23 Beekman Place—Paul Rudolph’s townhouse—is landmarked
November 20, 2010
On Tuesday November 16, one of the few buildings in New York City designed by Paul Rudolph was designated a landmark by the New York City Landmarks Preservation Commission. Beginning in 1977, Rudolph renovated and expanded 23 Beekman Place in Manhattan—a townhouse built in the late 1860s—creating a four-story penthouse for himself with rental units below. Until his death in 1997, the penthouse remained a work in progress and a laboratory for experimentation.
Rudolph was one of the most significant and gifted architects of his generation. He was the Dean of the Yale School of Architecture and designed major projects across the United States and in Asia. His remarkable spatial sensibility is well exemplified in the complex interior of the penthouse.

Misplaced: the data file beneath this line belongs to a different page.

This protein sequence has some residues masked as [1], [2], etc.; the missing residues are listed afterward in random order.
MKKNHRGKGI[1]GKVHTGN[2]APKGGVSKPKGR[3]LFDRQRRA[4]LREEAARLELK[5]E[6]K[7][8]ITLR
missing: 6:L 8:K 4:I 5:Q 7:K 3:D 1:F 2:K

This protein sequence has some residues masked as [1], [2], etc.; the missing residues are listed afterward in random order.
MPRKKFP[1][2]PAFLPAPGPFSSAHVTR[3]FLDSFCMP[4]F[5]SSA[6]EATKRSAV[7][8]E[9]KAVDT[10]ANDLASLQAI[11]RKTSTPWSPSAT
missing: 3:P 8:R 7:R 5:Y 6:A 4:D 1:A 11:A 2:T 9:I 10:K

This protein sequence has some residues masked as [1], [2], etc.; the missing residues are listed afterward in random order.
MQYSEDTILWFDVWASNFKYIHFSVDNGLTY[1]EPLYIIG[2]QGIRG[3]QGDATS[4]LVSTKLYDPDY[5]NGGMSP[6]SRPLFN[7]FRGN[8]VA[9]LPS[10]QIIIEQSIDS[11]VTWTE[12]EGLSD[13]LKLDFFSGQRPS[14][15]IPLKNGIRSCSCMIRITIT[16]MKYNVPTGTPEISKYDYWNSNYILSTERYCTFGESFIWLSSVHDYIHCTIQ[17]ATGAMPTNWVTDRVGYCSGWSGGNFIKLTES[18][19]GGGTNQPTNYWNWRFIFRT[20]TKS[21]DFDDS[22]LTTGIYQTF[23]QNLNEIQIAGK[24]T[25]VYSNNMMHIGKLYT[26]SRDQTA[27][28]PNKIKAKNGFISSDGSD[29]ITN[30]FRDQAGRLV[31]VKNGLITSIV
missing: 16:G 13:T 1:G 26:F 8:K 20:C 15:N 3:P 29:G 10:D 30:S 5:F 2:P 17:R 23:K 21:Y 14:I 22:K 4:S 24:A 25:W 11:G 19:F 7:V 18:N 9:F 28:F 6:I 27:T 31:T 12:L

Preserving Rudolph’s legacy is especially urgent now. Many of his works have recently been demolished and others continue to be threatened. Both the Riverview High School in Sarasota, FL and the Micheels House in Westport, CT have recently been demolished. There are plans to tear down Chorley Elementary School in Middletown, NY and the Orange County Government Center in Goshen, NY. The 23 Beekman Place designation does not include the penthouse interior, which has already been somewhat altered.